Court entirely rejects attempt by Center for Biological Diversity and other environmental groups to delay development on Tejon Ranch
(Los Angeles, CA) The United States District Court, Central District of California, has granted summary judgment entirely in favor of the US. Fish & Wildlife Service and Tejon Ranch Co. in a lawsuit that challenged the 2013 approval of a Multi-Species Habitat Conservation Plan covering the upland regions of Tejon Ranch. The Habitat Conservation Plan—a permit issued in compliance with the Federal Endangered Species Act—will protect the California condor and other species found on Tejon Ranch.
In granting summary judgment for Tejon Ranch and the US Fish & Wildlife Service, United States District Court Judge Cormac J. Carney resoundingly rejected each and every argument made by the Center for Biological Diversity (CBD), Wishtoyo Foundation, and Delia Dominguez, who were the plaintiffs in the lawsuit. The court went so far as to characterize CBD and the other plaintiffs’ arguments as “unsupported by the record” and noted that CBD tried to “misleadingly suggest” its position was based on law.
The plaintiffs’ lawsuit was initially filed on April 25, 2019, a full six years after the approval of the Habitat Conservation Plan, and just four days prior to the expiration of the time period in which to file a legal challenge.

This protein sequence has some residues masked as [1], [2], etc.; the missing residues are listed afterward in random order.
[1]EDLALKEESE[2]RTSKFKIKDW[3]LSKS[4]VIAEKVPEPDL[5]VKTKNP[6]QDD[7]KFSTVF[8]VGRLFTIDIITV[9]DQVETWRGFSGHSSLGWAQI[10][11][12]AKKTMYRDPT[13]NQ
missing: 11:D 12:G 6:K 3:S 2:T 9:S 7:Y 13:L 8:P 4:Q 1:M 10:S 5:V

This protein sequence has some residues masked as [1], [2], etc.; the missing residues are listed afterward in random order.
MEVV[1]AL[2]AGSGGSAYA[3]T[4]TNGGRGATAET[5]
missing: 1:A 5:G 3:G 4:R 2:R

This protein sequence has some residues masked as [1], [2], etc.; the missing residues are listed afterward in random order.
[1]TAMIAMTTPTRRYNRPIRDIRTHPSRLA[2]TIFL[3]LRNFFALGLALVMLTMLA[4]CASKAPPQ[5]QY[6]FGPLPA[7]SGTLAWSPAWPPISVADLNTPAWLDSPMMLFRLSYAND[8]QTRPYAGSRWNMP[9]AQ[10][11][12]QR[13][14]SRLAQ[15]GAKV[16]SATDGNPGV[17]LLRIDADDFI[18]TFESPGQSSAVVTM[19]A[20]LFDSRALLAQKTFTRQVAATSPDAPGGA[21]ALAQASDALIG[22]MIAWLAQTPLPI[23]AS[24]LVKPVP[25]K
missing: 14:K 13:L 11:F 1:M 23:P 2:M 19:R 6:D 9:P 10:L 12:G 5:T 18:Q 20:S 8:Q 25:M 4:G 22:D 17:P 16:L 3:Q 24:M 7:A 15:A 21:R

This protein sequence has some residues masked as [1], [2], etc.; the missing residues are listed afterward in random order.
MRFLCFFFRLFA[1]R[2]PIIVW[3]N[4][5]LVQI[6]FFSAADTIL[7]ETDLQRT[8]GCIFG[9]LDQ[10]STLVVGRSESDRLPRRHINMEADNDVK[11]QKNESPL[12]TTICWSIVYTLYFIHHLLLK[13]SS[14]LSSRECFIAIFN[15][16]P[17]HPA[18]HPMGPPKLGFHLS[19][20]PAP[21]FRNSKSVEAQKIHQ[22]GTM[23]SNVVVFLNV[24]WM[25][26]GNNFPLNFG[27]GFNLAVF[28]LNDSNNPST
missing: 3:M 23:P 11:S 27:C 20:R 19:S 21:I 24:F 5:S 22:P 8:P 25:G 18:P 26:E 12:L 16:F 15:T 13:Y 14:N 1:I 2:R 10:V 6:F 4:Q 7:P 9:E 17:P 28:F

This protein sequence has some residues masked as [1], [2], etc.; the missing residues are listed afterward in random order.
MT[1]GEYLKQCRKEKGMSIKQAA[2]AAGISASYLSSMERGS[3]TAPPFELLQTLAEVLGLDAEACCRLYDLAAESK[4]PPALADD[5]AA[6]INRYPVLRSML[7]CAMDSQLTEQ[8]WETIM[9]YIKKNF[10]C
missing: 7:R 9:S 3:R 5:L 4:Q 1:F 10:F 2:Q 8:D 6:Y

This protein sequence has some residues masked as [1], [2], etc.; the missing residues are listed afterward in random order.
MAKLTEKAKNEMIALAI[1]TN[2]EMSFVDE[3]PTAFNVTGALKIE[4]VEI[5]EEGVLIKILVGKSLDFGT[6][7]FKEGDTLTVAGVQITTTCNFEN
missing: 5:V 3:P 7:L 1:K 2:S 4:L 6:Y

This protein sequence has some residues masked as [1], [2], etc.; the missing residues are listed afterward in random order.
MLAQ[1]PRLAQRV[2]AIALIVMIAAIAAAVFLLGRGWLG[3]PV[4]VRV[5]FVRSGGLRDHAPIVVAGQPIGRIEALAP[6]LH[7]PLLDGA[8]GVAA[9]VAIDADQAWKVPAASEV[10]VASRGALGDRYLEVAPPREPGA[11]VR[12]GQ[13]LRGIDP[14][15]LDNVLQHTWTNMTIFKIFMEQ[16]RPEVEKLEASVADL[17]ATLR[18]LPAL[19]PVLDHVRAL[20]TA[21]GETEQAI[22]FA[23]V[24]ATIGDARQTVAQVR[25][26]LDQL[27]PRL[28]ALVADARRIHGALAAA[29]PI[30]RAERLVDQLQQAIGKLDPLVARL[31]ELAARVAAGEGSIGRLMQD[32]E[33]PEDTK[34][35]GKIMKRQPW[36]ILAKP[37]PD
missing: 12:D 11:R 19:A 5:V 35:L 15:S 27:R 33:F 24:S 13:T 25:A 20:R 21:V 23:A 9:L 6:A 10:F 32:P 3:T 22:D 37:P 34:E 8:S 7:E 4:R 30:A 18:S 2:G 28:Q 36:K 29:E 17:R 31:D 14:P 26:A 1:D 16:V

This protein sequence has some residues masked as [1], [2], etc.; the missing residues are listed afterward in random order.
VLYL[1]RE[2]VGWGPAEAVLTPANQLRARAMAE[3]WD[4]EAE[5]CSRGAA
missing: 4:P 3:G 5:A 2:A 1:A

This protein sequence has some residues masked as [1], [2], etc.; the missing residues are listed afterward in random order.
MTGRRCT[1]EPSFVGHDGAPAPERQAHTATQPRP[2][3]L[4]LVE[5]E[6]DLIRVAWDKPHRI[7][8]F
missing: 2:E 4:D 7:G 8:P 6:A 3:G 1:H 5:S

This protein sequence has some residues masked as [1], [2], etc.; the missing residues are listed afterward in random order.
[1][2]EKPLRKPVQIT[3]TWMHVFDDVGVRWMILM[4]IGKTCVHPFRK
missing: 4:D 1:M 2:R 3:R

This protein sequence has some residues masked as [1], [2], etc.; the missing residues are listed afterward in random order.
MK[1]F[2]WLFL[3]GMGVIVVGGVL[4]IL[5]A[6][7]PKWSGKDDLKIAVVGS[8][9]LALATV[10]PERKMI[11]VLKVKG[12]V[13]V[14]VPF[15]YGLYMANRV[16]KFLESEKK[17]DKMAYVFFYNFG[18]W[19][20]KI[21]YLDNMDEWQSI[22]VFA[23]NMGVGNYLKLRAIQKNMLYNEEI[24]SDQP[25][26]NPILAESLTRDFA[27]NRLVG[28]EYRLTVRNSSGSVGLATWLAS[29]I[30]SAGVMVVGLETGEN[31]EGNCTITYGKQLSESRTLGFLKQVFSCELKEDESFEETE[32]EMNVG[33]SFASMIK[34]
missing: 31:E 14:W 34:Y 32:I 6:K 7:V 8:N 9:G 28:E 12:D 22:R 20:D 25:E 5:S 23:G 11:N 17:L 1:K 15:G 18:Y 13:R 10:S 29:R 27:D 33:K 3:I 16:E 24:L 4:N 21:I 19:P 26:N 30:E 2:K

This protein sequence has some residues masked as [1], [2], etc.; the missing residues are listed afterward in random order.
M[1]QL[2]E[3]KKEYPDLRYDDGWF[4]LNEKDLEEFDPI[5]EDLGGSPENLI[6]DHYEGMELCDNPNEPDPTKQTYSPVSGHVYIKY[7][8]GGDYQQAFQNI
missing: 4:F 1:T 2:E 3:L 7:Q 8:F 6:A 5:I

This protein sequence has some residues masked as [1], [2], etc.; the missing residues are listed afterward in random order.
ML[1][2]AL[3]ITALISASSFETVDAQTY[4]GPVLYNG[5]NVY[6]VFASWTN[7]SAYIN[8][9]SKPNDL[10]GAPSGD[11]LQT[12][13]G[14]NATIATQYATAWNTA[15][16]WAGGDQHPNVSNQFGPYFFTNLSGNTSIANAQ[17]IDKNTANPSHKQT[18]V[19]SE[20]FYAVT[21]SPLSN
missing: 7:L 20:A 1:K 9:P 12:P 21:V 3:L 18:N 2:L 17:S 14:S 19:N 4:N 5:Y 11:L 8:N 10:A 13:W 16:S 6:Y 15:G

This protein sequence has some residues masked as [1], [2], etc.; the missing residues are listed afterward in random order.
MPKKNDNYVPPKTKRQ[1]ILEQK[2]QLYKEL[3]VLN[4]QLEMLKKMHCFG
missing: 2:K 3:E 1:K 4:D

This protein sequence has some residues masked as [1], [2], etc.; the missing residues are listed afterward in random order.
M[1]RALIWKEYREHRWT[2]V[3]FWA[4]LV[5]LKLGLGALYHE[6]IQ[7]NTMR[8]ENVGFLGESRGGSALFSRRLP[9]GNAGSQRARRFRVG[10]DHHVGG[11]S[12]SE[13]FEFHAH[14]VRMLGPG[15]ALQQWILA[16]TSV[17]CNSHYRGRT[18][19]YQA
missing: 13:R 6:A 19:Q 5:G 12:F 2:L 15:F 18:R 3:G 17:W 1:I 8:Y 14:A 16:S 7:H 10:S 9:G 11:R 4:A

This is not the first time CBD and the other plaintiffs have unsuccessfully attempted to use the courts to delay development on Tejon Ranch, in this instance, the community of Mountain Village, which has already received numerous approvals from local, state and multiple federal agencies. The plaintiffs had previously filed an environmental lawsuit against Kern County in 2009 for its approval of the Tejon Mountain Village project and subsequently lost in both the superior and appellate state courts. CBD has also sued to obstruct and delay other Tejon Ranch developments including the expansion of the Tejon Ranch Commerce Center, where both superior and appellate courts ultimately rejected CBD’s claims.
The tactics employed by CBD to litigate, delay and obstruct proposed housing developments throughout California, including Tejon Ranch, are a significant contributing factor to the housing crisis in California. As CBD pursues its agenda, which is, as stated by CBD co-founder Robin Silver, ‘to inflict severe economic pain,’ those burdened by that economic pain are the countless numbers of Californians who find adequate housing increasingly unavailable and unaffordable.
Even in the face of this onslaught by CBD and other environmental groups who rush to court to try and derail Tejon Ranch’s efforts to responsibly develop its landholdings and create thousands of homes and jobs for Californians, Tejon Ranch Company remains fully committed to the ongoing stewardship of the ranch’s 270,000 acres, as it has done for over 175 years.